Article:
How I learned to suck less at golf and lower my scores

Top of back swing golf

Learning to play and work smarter with less practice time can help you shoot lower scores.

Golf.com

A common misconception of people in the golf business is that everyone is playing golf all the time — but I’m sad to report that it’s just not true. Like anyone else with a job and other obligations, hobbies like golf take a back seat to life, and with less time it becomes more difficult to improve — but that doesn’t mean you can’t.

As one of the equipment editors here at GOLF.com, I can attest that I don’t play as much golf as I would like, but I still get in my fair share of rounds, and when I do play golf it’s my goal to play the best I can.

To be clear, I do not bring my clubs on the road when I am covering the PGA Tour, and I certainly don’t hunt down the nearest driving range or Topgolf to get a quick practice session in. Instead, you’re more likely to find me at a local pizza joint after a day on the course, checking emails and editing photos.

So with all of this in mind, I’m happy to report that at an age that is closer to 40 than 30, and with a couple of little kids under the age of 8, I am playing some of the best golf I ever have and doing it with less practice than ever — so let me tell you how I’m doing it.

Step 1 – Understand strengths

Great coaches will always tell you that if you want to be better it’s important to keep your strengths your strengths, and thanks to playing a lot of golf as a junior, my short game is fairly well-rounded.

Steph-Curry.jpg
Even as one of the best shooters, Steph Curry still works on his shot Getty Images

Is it perfect? No, but it saves me a lot of shots when I need it to, and when I combine that with my putting, it’s a highlight of my game. With this information, I make sure to take my time hitting a few putts before every round and to make sure to hit a few lag putts too.

Practice with a long putter
Changing to a long putter has helped further improve a strength Ryan Barath

Playing good golf is less about making small numbers and more about reducing big ones, so every up and down and avoided three putt is a huge win.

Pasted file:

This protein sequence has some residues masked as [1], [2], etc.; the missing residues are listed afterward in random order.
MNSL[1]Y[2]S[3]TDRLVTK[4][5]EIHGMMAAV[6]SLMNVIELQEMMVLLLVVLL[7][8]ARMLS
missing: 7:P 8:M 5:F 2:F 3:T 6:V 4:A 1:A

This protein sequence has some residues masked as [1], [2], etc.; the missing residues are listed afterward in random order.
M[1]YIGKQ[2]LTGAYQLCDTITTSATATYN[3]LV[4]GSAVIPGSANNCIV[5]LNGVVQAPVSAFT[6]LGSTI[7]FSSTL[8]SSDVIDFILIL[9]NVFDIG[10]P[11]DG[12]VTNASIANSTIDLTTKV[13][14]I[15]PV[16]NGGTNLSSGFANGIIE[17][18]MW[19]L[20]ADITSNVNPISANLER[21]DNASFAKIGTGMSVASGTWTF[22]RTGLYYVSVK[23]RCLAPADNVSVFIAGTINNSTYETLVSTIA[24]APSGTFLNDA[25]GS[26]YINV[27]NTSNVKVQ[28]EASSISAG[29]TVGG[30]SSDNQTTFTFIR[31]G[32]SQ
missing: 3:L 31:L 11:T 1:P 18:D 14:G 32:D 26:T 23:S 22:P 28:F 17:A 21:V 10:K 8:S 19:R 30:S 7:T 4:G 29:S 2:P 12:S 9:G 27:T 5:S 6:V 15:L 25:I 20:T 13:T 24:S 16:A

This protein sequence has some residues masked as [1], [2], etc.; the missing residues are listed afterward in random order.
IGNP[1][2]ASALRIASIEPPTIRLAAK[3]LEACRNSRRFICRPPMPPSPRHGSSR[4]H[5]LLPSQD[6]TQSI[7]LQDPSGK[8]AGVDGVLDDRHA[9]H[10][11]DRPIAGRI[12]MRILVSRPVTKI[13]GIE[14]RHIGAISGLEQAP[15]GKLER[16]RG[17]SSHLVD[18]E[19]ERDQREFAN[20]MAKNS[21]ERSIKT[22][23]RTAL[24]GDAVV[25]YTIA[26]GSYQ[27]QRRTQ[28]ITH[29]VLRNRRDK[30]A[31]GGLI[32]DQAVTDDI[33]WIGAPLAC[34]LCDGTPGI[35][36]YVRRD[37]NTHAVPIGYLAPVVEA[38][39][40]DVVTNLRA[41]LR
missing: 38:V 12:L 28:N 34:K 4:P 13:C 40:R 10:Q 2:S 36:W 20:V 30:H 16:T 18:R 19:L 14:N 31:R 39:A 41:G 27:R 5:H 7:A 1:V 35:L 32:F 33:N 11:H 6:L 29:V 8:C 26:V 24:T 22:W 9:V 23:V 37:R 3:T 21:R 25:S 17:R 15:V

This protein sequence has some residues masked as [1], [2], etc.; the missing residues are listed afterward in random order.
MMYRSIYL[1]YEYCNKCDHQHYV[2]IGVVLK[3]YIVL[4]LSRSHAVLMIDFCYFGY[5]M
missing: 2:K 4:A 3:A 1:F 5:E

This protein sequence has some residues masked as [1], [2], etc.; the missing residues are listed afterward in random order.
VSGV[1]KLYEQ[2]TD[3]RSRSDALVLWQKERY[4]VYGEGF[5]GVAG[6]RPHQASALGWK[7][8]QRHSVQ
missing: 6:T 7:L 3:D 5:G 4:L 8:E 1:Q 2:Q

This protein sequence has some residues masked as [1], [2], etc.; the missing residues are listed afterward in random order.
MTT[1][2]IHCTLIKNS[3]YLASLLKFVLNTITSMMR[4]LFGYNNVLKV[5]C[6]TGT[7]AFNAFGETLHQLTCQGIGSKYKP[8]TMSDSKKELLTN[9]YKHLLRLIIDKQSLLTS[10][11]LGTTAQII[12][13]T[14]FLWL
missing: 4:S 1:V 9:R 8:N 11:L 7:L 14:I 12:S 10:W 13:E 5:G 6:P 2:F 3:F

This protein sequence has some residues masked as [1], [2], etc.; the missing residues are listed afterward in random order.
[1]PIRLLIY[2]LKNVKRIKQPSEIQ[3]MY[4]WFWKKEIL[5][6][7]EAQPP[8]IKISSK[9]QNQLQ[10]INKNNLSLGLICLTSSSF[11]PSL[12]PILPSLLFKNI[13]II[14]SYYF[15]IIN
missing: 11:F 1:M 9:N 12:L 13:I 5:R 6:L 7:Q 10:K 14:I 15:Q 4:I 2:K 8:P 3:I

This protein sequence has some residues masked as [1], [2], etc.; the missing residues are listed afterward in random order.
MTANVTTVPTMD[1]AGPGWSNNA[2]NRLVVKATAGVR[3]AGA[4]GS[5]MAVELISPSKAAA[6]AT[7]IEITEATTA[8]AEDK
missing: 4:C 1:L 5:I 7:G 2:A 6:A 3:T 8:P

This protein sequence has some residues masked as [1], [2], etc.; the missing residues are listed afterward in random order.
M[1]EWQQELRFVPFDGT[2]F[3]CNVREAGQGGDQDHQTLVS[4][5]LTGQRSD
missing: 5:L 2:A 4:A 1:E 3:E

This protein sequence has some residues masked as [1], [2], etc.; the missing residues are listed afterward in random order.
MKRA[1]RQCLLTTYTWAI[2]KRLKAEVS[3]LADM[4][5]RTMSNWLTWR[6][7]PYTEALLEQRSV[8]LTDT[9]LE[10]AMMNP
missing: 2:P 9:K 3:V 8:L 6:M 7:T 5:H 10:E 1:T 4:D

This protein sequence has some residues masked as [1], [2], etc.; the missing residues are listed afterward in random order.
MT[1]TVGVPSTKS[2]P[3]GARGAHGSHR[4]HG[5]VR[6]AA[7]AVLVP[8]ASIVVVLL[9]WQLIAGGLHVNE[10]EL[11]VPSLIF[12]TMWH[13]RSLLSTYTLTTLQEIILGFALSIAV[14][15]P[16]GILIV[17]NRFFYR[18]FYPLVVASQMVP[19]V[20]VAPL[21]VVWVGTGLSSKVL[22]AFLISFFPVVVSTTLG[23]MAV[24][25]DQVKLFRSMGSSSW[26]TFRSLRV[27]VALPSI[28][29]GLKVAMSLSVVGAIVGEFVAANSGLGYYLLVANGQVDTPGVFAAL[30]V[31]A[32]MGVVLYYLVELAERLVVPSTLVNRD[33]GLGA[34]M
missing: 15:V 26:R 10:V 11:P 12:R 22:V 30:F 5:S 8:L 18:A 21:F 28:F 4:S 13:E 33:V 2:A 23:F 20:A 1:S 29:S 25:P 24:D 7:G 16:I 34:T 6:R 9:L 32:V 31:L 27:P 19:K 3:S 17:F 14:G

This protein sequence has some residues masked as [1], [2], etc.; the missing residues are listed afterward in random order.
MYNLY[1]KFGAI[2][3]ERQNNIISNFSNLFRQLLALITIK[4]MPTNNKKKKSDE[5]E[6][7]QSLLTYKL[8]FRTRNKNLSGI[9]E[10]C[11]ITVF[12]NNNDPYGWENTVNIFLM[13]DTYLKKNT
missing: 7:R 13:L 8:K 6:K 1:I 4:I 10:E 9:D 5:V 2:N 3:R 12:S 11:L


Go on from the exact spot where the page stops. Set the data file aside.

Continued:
The lesson: By playing to your strengths, you put less stress on the weaker parts of your game, and over the course of 18 holes you will lower your scores.

Step 2 – Understand weaknesses

No matter what, you’re going to have a weaker part of your game. Heck, even World No. 1 Scottie Scheffler (who has had an out-of-this-world year of ball striking) has had struggles with the putter, and I shall remind you again — he’s number the number one player in the world.

Stealth 2 9 wood 9woodStealth 2 9 wood 9wood
‘This club has changed my game’: Why a 9-wood could be the answer to lower scores
By: Ryan Barath

For myself, I’m not even close to being the best player at my local course, and my weakness is hitting greens, more specifically on par-3s. Once I understood that this was an issue in my game (and it still is), I decided to make a change to my equipment setup by removing a long iron and carrying a 9-wood. On top of that, I also make a very conscious effort to make better decisions about my targets so if I do miss, I give myself the opportunity to recover.

Once I decided to actively address my weakness in the easiest way possible by avoiding trouble on the holes I find it most often, I instantly made the worst part of my game up to just below average for my handicap, and that alone has helped a tremendous amount.

The lesson: It’s okay to have a weak part of your game, but once you have an understanding of what it is, you can use it as an opportunity to make small changes to reduce big numbers.

Step 3 – Manage expectations

For most golfers, this is the hardest thing to do, because whether we choose to admit it or not, it involves ego and managing ego versus reality is hard — even for professionals.

The single best way to make better decisions on the course is to utilize data, and whether you use a shot tracking app like Arccos or Game Golf, having more information helps with steps 1 & 2, knowing what you’re good at, and what you need to work on.